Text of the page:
Sri Lanka brings transparency in freight charges

09 Oct '17
3 min read

The island nation of Sri Lanka has successfully introduced transparency in fixing of charges by freight service providers at ports. The Joint Apparel Association Forum (JAAF) of Sri Lanka had lobbied with the government, which issued a regulation directing freight forwarders, non-vessel carrier operators, etc to ensure transparency in the imposition of charges.
Under ‘The Licensing of Shipping Agents, Freight Forwarders, Non-Vessel Operating Common Carriers and Container Operators Act’, charges are required to be collected from the contacting party who is liable to pay the freight and not from other party.
The main points of the regulation are it prohibits ‘zero’ freight; identifies the delivery and destination points as either container yard or container freight station; restricts the imposition of any other charge on exporter other than the freight if he is bound to pay such as per the contract; and restrict the imposition of any other charge on importer other than the freight if he is bound to pay such as per the contract but a delivery order fee may be imposed on importers.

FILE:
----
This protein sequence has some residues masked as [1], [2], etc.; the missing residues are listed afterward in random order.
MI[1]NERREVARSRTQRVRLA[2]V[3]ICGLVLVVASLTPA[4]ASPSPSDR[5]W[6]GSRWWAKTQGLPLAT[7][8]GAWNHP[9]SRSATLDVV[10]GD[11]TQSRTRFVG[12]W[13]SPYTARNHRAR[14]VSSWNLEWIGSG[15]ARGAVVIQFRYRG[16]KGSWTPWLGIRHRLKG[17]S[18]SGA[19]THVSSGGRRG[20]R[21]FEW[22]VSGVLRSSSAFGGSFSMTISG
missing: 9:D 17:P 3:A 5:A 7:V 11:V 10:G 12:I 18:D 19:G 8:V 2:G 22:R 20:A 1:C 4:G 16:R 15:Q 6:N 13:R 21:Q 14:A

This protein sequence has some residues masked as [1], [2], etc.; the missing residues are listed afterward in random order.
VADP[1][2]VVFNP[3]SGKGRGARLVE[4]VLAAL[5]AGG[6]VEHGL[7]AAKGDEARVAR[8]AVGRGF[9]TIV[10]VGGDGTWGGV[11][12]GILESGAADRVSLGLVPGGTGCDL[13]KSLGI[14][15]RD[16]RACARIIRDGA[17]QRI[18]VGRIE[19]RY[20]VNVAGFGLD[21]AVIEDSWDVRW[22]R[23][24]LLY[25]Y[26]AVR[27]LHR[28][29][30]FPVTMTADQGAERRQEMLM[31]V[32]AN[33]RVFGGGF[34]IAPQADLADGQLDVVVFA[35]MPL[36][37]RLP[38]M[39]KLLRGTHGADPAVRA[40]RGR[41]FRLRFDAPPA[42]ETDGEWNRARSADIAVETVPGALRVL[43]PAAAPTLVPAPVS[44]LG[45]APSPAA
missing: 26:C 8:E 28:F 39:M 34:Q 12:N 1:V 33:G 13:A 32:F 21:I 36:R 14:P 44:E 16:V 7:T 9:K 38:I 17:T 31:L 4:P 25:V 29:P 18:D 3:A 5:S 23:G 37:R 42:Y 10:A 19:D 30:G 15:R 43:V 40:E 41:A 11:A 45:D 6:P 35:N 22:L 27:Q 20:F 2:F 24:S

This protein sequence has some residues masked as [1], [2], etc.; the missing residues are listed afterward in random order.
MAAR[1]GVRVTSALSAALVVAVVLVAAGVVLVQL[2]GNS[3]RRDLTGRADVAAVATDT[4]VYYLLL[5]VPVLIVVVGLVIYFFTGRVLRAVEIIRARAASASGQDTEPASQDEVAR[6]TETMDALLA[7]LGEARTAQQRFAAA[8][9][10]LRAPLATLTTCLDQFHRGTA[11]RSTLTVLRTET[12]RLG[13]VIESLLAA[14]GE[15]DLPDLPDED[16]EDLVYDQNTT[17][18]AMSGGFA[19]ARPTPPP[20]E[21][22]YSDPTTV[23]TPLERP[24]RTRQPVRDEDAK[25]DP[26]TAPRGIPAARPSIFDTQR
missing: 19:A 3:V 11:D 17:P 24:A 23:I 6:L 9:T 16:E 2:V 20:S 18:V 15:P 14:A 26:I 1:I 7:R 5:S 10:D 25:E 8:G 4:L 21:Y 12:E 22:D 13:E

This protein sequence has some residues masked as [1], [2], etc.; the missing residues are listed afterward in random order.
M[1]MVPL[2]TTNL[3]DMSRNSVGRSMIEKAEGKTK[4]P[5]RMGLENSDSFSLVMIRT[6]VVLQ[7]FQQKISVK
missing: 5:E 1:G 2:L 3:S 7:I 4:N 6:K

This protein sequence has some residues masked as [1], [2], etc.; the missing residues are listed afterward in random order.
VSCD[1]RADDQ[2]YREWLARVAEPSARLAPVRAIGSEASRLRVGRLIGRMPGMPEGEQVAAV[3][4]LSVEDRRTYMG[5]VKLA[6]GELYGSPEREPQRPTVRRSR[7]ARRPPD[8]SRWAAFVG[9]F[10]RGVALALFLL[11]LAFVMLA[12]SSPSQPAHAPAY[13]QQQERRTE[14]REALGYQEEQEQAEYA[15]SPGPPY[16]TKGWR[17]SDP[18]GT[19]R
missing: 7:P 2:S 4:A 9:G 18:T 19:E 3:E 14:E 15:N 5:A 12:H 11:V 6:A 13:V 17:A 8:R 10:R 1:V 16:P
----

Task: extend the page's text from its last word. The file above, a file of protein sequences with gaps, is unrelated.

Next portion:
The regulation mentions that all chargers on containerised cargo covering the entire cost of carriage of goods from delivery to destination shall be included in all-inclusive freight specified in the bill of lading and that it should be recovered from the party who is contractually bound to pay the same. Further, any change in the delivery order is subject to the approval of the Director Merchant Shipping.
In bringing the legislation and implementing it, the government had not interfered in fixing the charges but established few cardinal principles. First, the cost of carriage of containers from origin to destination has to be identified as all-inclusive freight without dividing them as land based cost and freight component.
Second, payments had to be recovered by the service provider only from the user of service to whom the service is provided and not from a third party who had no such contractual responsibility. This point protects non-contracting parties to international transportation from being forcibly dragged into payments that are not within their choice or control and then into extra liabilities such as insurance cover.
Finally, no surcharges can be imposed on non-contracting parties.
“The issue of transparency in freight charges has now been controlled in Sri Lanka but the exporters and importers in India, Singapore and African continent are still struggling with these issues,” Tuli Cooray, secretary general, JAAF, told Fibre2Fashion.
“Our desire is to elevate our regulation to an international level where all-inclusive freight should be charged on market driven formulas. We want to work towards international recognition of Sri Lankan practices, as this type of legislation will improve and assist the promotion of international rule based ethical and fair trade,” he added. (RKS)

Fibre2Fashion News Desk – India

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